How could zero carbon be achieved?

8 April 2020


Zero carbon is a term used to signify that no carbon emissions, such as carbon dioxide, are being produced from a product or service.


The term zero carbon can be used in the context of a building to refer to the amount of carbon associated energy it takes for the building’s operation and can include a wide range of aspects associated with a building’s performance, including construction and mobility.


We use energy for heating, lighting, to produce food, for transport, entertainment, security, to make products, and to run the internet, our phones and other data services. Just about everything we do consumes energy in some form or other.


About 55% of the World’s energy supply comes from coal and gas, about 37% from hydro, solar and wind, 6% from nuclear and 2% from other types of renewables [1]. Unless all your products and services are powered and produced by renewables, a proportion of the energy you use will have some carbon associated emissions. The proportion of energy that will be produced by wind, solar and hydro is expected to increase to about 48% by 2030 but this is in the context of a rising population and a net increase in energy requirements.


A modern home, taking a 3-bedroom semi-detached home as an example, requires about 230 GJ of energy to make, considering the various materials such as wood, plastics, glass, metal, cement, bricks and blocks. To give a comparison a shower can take about 9 MJ to heat the water, so 230 GJ is equivalent to the energy of heating about 25,000 showers. The average energy consumption of a UK home is about 59 GJ a year of which about 35 GJ is associated with heating. If a home can be expected to last 60 years, then the energy associated with heating a home is ten times that associated with making the home. This provides justification for trying to reduce the energy we need for heating.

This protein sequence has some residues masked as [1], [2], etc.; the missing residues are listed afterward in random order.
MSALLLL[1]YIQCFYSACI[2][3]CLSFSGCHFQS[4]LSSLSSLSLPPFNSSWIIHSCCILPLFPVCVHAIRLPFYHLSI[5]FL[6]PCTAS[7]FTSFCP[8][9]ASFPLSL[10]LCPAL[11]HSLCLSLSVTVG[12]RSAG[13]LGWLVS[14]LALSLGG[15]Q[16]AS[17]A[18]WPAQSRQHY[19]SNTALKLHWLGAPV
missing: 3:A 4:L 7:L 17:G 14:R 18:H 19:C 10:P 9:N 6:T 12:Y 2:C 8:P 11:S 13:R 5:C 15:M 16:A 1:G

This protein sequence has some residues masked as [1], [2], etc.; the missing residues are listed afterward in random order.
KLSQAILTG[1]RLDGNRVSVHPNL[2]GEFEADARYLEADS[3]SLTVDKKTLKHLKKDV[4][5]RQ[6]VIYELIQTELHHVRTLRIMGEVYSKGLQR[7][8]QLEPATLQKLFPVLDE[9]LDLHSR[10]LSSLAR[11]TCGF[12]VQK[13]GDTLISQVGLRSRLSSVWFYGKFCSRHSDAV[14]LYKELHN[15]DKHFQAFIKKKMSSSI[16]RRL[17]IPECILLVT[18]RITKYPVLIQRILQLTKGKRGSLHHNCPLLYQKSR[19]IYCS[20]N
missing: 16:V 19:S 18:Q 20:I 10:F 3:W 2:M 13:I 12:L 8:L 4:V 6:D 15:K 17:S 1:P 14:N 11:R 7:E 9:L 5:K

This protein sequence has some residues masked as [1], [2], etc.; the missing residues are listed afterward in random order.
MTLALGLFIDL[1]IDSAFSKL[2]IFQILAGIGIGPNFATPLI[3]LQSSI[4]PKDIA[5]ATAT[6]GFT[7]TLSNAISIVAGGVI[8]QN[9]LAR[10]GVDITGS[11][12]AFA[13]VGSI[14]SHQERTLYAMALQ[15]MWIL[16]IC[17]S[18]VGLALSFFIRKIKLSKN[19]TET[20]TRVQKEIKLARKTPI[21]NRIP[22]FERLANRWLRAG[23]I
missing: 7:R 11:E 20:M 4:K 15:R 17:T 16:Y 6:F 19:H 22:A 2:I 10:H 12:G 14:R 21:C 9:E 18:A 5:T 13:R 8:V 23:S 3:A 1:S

There are fortunately many things we can do to dramatically reduce heating energy requirements. These include:

  • Roof insulation
  • Energy efficient windows
  • Air tightness management
  • Wall insulation
  • Floor insulation
  • Ventilation management
  • Heat pumps
  • Solar panels
  • High efficiency boilers
  • Using hydrogen rich gas supplies
  • TRVs (thermostatic radiator valves) and smart management systems


15% of heat can be lost due to a poorly insulated floor in a home. By installing a high quality underfloor insulation solution you can not only reduce the heat-loss associated with the floor but also improve the performance of your windows and other home energy measures as the air permeability through the home can be dramatically reduced. The Q-Bot technology offers a means by which a high-quality application of underfloor insulation can be undertaken. Click here to find out more.


By Professor Peter Childs

The author is Professor Peter Childs FREng, FIMechE, FASME, CEng, PhD, Imperial College London. Peter is the professorial lead in engineering design and founding head of the Dyson School of Design Engineering at Imperial College London, professor at large for the Innovation Design Engineering programme run jointly by Imperial and the Royal College of Art, and a founder director at Q-Bot Ltd. His areas of interest and expertise include heat transfer, retrofit, sustainability and innovation.